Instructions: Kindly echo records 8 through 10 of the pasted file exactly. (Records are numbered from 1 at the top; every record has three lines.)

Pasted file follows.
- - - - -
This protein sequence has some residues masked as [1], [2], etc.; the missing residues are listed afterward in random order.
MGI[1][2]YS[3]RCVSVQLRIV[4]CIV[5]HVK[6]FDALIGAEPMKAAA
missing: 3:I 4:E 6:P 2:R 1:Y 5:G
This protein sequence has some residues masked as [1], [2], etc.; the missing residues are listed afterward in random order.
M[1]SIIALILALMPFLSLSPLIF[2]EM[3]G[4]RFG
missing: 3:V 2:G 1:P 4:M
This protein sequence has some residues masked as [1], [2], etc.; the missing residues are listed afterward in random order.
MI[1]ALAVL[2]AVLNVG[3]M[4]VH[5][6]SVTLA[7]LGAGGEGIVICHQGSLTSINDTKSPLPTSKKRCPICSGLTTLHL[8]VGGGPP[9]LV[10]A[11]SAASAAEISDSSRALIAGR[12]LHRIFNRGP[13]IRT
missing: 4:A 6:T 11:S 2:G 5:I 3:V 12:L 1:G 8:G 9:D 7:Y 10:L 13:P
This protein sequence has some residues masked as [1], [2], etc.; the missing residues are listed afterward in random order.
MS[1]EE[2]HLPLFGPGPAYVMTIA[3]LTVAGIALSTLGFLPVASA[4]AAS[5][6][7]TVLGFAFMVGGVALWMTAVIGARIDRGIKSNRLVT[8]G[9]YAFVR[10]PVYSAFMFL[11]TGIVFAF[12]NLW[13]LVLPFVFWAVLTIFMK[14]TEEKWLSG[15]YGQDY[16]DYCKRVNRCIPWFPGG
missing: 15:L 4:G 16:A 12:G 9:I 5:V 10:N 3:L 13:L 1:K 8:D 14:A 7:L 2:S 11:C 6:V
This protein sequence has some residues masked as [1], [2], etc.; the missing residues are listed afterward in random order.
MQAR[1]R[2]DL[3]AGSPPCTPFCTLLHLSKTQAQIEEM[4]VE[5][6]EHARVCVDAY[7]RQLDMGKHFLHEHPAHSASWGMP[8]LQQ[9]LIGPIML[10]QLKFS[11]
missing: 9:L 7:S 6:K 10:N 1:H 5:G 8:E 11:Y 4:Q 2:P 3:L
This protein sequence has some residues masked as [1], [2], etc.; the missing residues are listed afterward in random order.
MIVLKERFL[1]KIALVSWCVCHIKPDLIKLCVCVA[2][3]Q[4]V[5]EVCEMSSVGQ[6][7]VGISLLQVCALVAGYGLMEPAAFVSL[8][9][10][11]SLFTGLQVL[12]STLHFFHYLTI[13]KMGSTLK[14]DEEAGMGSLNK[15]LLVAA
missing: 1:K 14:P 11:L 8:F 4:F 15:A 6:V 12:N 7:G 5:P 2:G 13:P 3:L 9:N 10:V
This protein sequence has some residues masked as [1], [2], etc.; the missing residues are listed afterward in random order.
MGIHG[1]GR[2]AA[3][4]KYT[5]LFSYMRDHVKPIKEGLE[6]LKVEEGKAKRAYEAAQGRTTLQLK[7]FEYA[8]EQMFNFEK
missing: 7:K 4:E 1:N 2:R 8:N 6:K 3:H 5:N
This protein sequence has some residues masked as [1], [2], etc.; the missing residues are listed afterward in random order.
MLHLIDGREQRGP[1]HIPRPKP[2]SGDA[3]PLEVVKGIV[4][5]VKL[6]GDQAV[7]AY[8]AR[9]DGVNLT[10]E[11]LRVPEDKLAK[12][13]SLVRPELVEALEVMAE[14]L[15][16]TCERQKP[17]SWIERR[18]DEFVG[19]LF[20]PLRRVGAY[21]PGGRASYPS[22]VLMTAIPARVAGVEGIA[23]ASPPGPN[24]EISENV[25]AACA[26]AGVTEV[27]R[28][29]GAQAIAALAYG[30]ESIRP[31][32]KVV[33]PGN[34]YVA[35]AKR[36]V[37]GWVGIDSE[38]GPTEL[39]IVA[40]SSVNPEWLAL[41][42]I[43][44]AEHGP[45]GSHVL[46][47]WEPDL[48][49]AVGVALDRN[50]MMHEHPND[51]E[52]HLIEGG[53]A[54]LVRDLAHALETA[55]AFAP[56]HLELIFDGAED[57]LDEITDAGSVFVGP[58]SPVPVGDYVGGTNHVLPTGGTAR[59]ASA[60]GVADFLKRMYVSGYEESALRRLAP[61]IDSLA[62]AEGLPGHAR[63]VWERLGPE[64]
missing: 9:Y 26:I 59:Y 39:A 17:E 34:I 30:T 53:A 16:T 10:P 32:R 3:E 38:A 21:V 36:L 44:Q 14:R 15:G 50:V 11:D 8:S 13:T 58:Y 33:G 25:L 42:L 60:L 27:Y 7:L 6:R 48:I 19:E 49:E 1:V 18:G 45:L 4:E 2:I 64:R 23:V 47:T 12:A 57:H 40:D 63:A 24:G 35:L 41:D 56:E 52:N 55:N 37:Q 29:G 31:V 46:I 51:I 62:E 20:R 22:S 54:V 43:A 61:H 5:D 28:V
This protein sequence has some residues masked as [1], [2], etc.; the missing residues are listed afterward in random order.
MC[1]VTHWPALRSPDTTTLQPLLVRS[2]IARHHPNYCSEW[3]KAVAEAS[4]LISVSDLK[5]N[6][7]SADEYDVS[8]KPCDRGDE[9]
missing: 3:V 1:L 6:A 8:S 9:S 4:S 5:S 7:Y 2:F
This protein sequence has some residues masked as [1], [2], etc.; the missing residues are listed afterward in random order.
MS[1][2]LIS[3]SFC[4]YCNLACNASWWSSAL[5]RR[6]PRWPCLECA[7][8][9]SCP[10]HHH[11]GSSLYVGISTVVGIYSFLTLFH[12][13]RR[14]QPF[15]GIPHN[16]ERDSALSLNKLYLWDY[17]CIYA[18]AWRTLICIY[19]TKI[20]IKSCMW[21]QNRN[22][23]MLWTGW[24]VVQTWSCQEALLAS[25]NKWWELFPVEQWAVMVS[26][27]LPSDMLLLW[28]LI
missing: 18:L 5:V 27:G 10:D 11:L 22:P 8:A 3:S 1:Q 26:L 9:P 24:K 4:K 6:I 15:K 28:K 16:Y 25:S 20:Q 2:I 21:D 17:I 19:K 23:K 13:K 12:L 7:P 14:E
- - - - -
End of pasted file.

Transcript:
This protein sequence has some residues masked as [1], [2], etc.; the missing residues are listed afterward in random order.
MLHLIDGREQRGP[1]HIPRPKP[2]SGDA[3]PLEVVKGIV[4][5]VKL[6]GDQAV[7]AY[8]AR[9]DGVNLT[10]E[11]LRVPEDKLAK[12][13]SLVRPELVEALEVMAE[14]L[15][16]TCERQKP[17]SWIERR[18]DEFVG[19]LF[20]PLRRVGAY[21]PGGRASYPS[22]VLMTAIPARVAGVEGIA[23]ASPPGPN[24]EISENV[25]AACA[26]AGVTEV[27]R[28][29]GAQAIAALAYG[30]ESIRP[31][32]KVV[33]PGN[34]YVA[35]AKR[36]V[37]GWVGIDSE[38]GPTEL[39]IVA[40]SSVNPEWLAL[41][42]I[43][44]AEHGP[45]GSHVL[46][47]WEPDL[48][49]AVGVALDRN[50]MMHEHPND[51]E[52]HLIEGG[53]A[54]LVRDLAHALETA[55]AFAP[56]HLELIFDGAED[57]LDEITDAGSVFVGP[58]SPVPVGDYVGGTNHVLPTGGTAR[59]ASA[60]GVADFLKRMYVSGYEESALRRLAP[61]IDSLA[62]AEGLPGHAR[63]VWERLGPE[64]
missing: 9:Y 26:I 59:Y 39:A 17:E 34:I 30:T 53:A 16:T 10:P 32:R 3:E 38:A 21:V 36:L 44:Q 14:R 15:G 50:V 11:D 8:S 13:T 58:Y 33:G 25:L 42:L 60:L 27:Y 7:L 6:R 48:I 19:E 49:E 1:V 18:G 45:L 4:E 2:I 64:R 23:V 47:T 12:A 57:H 40:D 63:A 24:G 35:L 41:D 56:E 52:N 55:N 37:Q 29:G 31:V 46:I 51:I 62:E 20:R 22:S 54:V 43:A 61:H 5:D 28:V
This protein sequence has some residues masked as [1], [2], etc.; the missing residues are listed afterward in random order.
MC[1]VTHWPALRSPDTTTLQPLLVRS[2]IARHHPNYCSEW[3]KAVAEAS[4]LISVSDLK[5]N[6][7]SADEYDVS[8]KPCDRGDE[9]
missing: 3:V 1:L 6:A 8:S 9:S 4:S 5:S 7:Y 2:F
This protein sequence has some residues masked as [1], [2], etc.; the missing residues are listed afterward in random order.
MS[1][2]LIS[3]SFC[4]YCNLACNASWWSSAL[5]RR[6]PRWPCLECA[7][8][9]SCP[10]HHH[11]GSSLYVGISTVVGIYSFLTLFH[12][13]RR[14]QPF[15]GIPHN[16]ERDSALSLNKLYLWDY[17]CIYA[18]AWRTLICIY[19]TKI[20]IKSCMW[21]QNRN[22][23]MLWTGW[24]VVQTWSCQEALLAS[25]NKWWELFPVEQWAVMVS[26][27]LPSDMLLLW[28]LI
missing: 18:L 5:V 27:G 10:D 11:L 22:P 8:A 3:S 1:Q 26:L 9:P 24:K 4:K 6:I 15:K 28:K 16:Y 25:S 20:Q 2:I 21:D 17:I 19:K 23:K 13:K 12:L 7:P 14:E